After setting the B/Production Flying Mile record of 156.35 mph at the Salt Flats, I daily-drove and drag raced the 426 Street Hemi in around New York City.

’66 PLYMOUTH STREET HEMI: BONNEVILLE TO SUBURBIA!’66 PLYMOUTH STREET HEMI: BONNEVILLE TO SUBURBIA!Bob Summers’, left, pre-production ’66 Plymouth 426 Street Hemi registered a top speed of 160.82 mph and set a USAC-FIA two-way Flying Mile record of 156.35 mph. It also set the two-way Flying Kilometer record of 155.30 mph. The B/Production records had been “owned” for years by factory Pontiacs prepared and driven by Mickey Thompson. I had the opportunity to drive it after almost all salt was washed away from the undercarriage.

When I asked a Chrysler-Plymouth PR guy about the record-setter his answer blew me away! “Remember that gold Street Hemi Satellite you drove in June 1965 at the Chelsea Proving Ground? Well, you’ll be driving it again. Now it’s white and has a four-speed instead of its original automatic.”

 A few months earlier I had driven a Citron Gold 426 Street Hemi Satellite hardtop at the 1966 Press Preview, below. It was equipped with TorqueFlite and 3.23 gears. I’m pretty sure it also had power steering. The white record-setting Satellite I picked up in November 1965 was the very same Citron Gold Satellite I had driven in June. Chipped paint revealed its original color and the side view mirror that was removed for Bonneville had been reinstalled. The power-assisted steering was replaced with quick-ratio manual steering.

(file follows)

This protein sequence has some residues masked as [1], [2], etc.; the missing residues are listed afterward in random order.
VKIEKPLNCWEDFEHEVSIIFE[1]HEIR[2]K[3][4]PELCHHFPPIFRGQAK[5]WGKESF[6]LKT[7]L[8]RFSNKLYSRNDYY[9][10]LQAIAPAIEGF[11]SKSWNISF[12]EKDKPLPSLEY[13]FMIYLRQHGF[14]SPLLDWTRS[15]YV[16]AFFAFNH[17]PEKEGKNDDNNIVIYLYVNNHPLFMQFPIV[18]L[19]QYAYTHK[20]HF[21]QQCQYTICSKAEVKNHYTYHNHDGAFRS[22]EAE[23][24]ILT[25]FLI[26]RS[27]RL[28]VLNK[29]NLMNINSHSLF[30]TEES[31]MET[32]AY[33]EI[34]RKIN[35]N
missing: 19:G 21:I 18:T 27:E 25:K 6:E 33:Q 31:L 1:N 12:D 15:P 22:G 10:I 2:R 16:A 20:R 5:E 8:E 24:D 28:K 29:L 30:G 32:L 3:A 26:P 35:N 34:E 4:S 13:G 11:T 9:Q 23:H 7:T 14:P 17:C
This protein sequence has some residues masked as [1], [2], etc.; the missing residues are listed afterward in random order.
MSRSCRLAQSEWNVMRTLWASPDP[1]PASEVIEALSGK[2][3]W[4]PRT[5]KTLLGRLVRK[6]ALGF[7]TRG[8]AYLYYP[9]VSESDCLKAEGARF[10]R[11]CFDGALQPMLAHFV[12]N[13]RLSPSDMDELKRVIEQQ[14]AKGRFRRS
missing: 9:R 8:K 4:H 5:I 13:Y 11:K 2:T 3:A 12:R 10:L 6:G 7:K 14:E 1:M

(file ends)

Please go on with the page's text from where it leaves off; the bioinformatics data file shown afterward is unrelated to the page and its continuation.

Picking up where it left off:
’66 PLYMOUTH STREET HEMI: BONNEVILLE TO SUBURBIA!’66 PLYMOUTH STREET HEMI: BONNEVILLE TO SUBURBIA!Installing and removing the multi-point roll bar left scars on the gold vinyl seats. Because of its ultra-stiff ride and balky clutch that wouldn’t allow aggressive shifting, I brought the Street Hemi to Pacers Automotive, Oceanside, NY to have it checked out by Charlie Dodge, left, and George Snizek. Once up on a lift we knew for sure this was the actual record-holder. There were still traces of salt deposits and the A-833 four-speed was obviously installed post-production. Telltale saw marks on the floorboard and a cast-steel bellhousing revealed extensive modifications.

The Satellite’s front suspension had been lowered slightly and the sway bar was thicker than the production .94-inch bar. An eight-inch-wide steel “hat” protected the deep oil pan, much like a skid-plate on a rally car. There were numerous suspension/drivetrain modifications, including welded-in steel torque boxes used to anchor the roll bar. The 2.93-to-1 Bonneville gears in the 9 ¾-inch Dana 60 Sure-Grip rear had been swapped with 3.54s.

’66 PLYMOUTH STREET HEMI: BONNEVILLE TO SUBURBIA!After one week of daily commuting in rush hour traffic from suburban East Rockaway to Manhattan, I had enough of the Satellite’s biceps-building steering and 6 to 7 mpg consumption of Sunoco 260. Our Satellite’s “billboard” lettering proved to be a magnet for cops and restricted my racing to Westhampton drag strip. With 7.75×14-inch Goodyear Police tires, we started off running in the mid-14s at speeds around 105 mph. By the end of the day, our best time was 108 mph in 13.95 seconds.

Even with its steering and braking shortcomings and unquenchable thirst for Sunoco 260, it was really cool driving the Street Hemi Satellite before and after Bob Summers drove it into the USAC-FIA record books!

More information and photos can be found in my new book: DAY ONE, An Automotive Journalist’s Muscle-Car Memoir available at Amazon,